Water and wires ten atoms thick could be used to construct the smallest and densest storage elements ever known. The wires, three billionths of a meter wide, could be used to store 12.8TB of data in a cubic centimeter of memory. At least that's what the latest nutty professor-type research from a U.S. university envisages.
Drexel University research has found that surrounding nanoscale wires with water stabilizes their electrical charges. This means that they could be used to store data with the two potential directions of charge equating to binary ones or zeros. Nanoscale ferroelectrical materials have spontaneous and reversible electrical charges because the two electrical poles, opposing north and south poles, can spontaneously reverse. Screening material is needed to make the magnetic poles stable. The research has found that surrounding individual wires with water molecules also stabilizes them.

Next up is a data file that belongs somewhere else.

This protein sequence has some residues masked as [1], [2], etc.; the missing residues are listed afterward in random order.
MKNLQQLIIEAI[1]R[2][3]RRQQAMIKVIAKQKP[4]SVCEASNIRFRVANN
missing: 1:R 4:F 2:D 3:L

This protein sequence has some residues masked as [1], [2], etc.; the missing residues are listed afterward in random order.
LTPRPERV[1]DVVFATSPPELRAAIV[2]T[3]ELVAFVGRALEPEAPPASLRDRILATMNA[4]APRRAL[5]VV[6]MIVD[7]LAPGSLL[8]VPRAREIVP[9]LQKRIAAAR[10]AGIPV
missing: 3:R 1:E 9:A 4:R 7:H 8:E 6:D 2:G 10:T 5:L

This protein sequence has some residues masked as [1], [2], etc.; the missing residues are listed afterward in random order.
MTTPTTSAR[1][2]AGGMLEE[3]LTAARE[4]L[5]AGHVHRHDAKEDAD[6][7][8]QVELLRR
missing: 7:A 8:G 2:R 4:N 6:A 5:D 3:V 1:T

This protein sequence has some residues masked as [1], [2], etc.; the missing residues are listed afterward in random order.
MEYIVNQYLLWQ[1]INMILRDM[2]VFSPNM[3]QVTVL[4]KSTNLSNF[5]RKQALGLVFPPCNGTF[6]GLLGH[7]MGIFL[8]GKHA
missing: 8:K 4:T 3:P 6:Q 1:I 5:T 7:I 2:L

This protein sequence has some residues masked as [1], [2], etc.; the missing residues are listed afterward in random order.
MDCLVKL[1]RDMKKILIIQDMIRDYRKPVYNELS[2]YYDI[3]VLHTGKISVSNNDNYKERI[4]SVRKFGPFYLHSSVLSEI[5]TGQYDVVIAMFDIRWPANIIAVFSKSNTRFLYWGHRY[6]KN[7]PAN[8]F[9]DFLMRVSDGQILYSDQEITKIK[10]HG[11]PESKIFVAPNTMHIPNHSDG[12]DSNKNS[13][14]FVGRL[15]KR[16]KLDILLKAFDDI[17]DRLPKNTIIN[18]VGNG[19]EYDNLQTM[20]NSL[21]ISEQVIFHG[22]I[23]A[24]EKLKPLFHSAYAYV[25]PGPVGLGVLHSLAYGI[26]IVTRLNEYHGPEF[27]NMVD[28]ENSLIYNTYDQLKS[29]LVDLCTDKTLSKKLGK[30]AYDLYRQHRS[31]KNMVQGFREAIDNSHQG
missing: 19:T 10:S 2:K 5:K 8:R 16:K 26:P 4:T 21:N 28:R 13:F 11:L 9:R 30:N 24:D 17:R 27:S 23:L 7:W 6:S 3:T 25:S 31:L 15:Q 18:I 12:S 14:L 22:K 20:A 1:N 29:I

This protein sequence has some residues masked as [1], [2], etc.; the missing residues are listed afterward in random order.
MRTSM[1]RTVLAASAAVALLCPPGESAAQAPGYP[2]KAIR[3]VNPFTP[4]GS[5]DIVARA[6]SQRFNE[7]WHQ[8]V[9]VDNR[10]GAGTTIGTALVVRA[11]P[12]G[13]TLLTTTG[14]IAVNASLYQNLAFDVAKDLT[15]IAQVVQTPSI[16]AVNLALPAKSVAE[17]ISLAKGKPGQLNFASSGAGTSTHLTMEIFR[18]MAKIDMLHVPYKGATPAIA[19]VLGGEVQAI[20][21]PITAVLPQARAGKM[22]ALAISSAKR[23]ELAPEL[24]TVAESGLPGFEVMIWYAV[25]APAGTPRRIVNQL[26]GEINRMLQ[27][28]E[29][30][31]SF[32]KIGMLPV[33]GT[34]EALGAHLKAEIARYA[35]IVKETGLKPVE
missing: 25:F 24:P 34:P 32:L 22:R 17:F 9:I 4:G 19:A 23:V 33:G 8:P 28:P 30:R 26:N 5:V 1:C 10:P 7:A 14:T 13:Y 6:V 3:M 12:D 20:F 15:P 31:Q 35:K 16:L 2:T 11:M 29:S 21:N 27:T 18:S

So far so good. However, to commercialize the technology would require other nanoscale wires to read and write data to the recording wires. It would require some way of manufacturing such a chip of material with a water jacket surrounding each nanoscale wire. There would also need to be 12.8 trillion external connections to such a chip for the read/write wires.
The Drexel press release is quite excitable about the prospects of this technology. We think it's about as likely as cold fusion becoming real. Hopefully we'll provide an update on the technology in, oh, about 25 years.
For the latest on network-oriented research at university and other labs, go to Network World’s Alpha Doggs blog.
This story, "Water and wires mix for better data storage" was originally published by Techworld.com.